Week in and week out, the league’s quarterbacks assume the glory and absorb the blame, all depending on how they perform. A lot of the time, if a team’s signal-caller throws a couple of touchdown passes and doesn’t give up an interception or a fumble, the team’s fans just give him a “hum-ho” because that’s what he’s supposed to do. If the team loses – even though the quarterback had a decent game, and it was the defense that couldn’t stop the other side from scoring – a lot of times the quarterback takes the lumps for the problem, because he’s the public face of the franchise. Here is, in our opinion, the most underrated quarterback in the history of the NFL – a player who deserved much better from the NFL betting fan base than he received.
When Warren Moon came out of college in 1978, his Washington Huskies had just defeated the venerable Michigan Wolverines in the Rose Bowl, and Moon had been named the game’s Most Valuable Player, having run for two touchdowns and thrown for another. However, Moon had been a rarity, as most black would-be quarterbacks were shuffled into other positions in college, and they certainly weren’t around in the NFL.
Unbelievably, Moon went through the draft with no takers. So he took his talents to Edmonton, where the Eskimos from the Canadian Football League. His first five seasons featured five consecutive Grey Cup (the CFL’s championship game) titles, from 1978 – 1982. Moon won the Grey Cup Most Valuable Player award on the offensive side in both the 1980 and 1982 title games, and in 1982, he also became the first professional quarterback to throw for 5,000 yards in a season. He won the CFL’s Most Outstanding Player Award in 1983. All in all, he led his team to 9 wins in 10 playoff games, and today he is in the Canadian Football Hall of Fame and resides on the Edmonton Eskimos Wall of Honour. In 2006, the Canadian network TSN listed him as the fifth greatest player in the history of the CFL.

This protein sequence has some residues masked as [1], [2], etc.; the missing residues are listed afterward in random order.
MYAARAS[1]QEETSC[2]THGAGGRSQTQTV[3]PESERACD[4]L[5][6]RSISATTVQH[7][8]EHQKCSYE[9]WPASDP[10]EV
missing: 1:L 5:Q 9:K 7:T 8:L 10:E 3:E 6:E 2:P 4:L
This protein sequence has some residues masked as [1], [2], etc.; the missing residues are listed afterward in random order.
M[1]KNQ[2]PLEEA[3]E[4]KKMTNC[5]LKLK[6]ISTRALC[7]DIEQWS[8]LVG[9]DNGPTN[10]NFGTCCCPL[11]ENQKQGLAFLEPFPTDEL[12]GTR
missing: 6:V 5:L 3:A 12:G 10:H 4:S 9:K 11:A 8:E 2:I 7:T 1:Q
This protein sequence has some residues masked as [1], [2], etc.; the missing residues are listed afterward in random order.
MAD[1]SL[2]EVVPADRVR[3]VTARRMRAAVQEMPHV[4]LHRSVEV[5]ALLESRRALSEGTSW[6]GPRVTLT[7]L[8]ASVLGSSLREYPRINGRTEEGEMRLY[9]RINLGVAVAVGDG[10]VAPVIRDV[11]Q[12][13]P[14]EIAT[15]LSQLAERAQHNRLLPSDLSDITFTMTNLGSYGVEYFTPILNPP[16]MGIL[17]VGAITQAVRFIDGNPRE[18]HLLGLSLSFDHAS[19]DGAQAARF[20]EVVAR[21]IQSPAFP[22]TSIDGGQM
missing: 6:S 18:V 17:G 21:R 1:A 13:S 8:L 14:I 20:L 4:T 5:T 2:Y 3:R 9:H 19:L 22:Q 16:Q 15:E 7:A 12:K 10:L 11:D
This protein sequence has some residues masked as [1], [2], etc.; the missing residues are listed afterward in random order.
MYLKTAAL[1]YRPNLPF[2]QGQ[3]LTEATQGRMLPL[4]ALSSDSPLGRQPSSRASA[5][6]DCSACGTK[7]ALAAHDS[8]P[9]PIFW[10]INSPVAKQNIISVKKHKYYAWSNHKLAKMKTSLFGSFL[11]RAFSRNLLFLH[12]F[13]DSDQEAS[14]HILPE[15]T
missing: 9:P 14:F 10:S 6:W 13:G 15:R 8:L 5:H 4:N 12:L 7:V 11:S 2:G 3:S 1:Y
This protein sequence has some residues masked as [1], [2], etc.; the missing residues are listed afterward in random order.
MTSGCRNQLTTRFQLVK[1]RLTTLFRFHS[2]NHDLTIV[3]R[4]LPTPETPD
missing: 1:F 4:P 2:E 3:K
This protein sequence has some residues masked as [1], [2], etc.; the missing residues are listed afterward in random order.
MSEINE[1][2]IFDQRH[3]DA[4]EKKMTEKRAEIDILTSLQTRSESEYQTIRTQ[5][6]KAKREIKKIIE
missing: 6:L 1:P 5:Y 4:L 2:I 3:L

So how could Warren Moon be underrated? Because in the United States, almost no one pays attention to the CFL. However, NFL general managers had been paying attention, and when Moon declared an interest in joining the NFL, teams went into a bidding war. Moon went to Houston, following his former Eskimos coach Hugh Campbell. It took a few years for the Oilers to figure out how to use Moon’s arm, and in 1987, Moon led the Oilers to their first winning record since 1980. In his first playoff game, Moon led the Oilers to an overtime win against Seattle (then in the AFC). In 1993, Moon’s Oilers finished 12-4 and won the AFC Central Division, but lost in the divisional round of the playoffs to Kansas City.
Similarly disappointing finishes tracked him elsewhere in the NFL. In Minnesota, he broke his collarbone and missed half of 1996, and then he wouldn’t agree to a pay cut to be Brad Johnson’s backup. He spent two years in Seattle and then two years with Kansas City, but he was well past his prime.
Even so, Moon was named to 9 Pro Bowls and entered the Pro Football Hall of Fame in 2006. Because his titles were in the CFL, though, the NFL never got to see just how great he could be.
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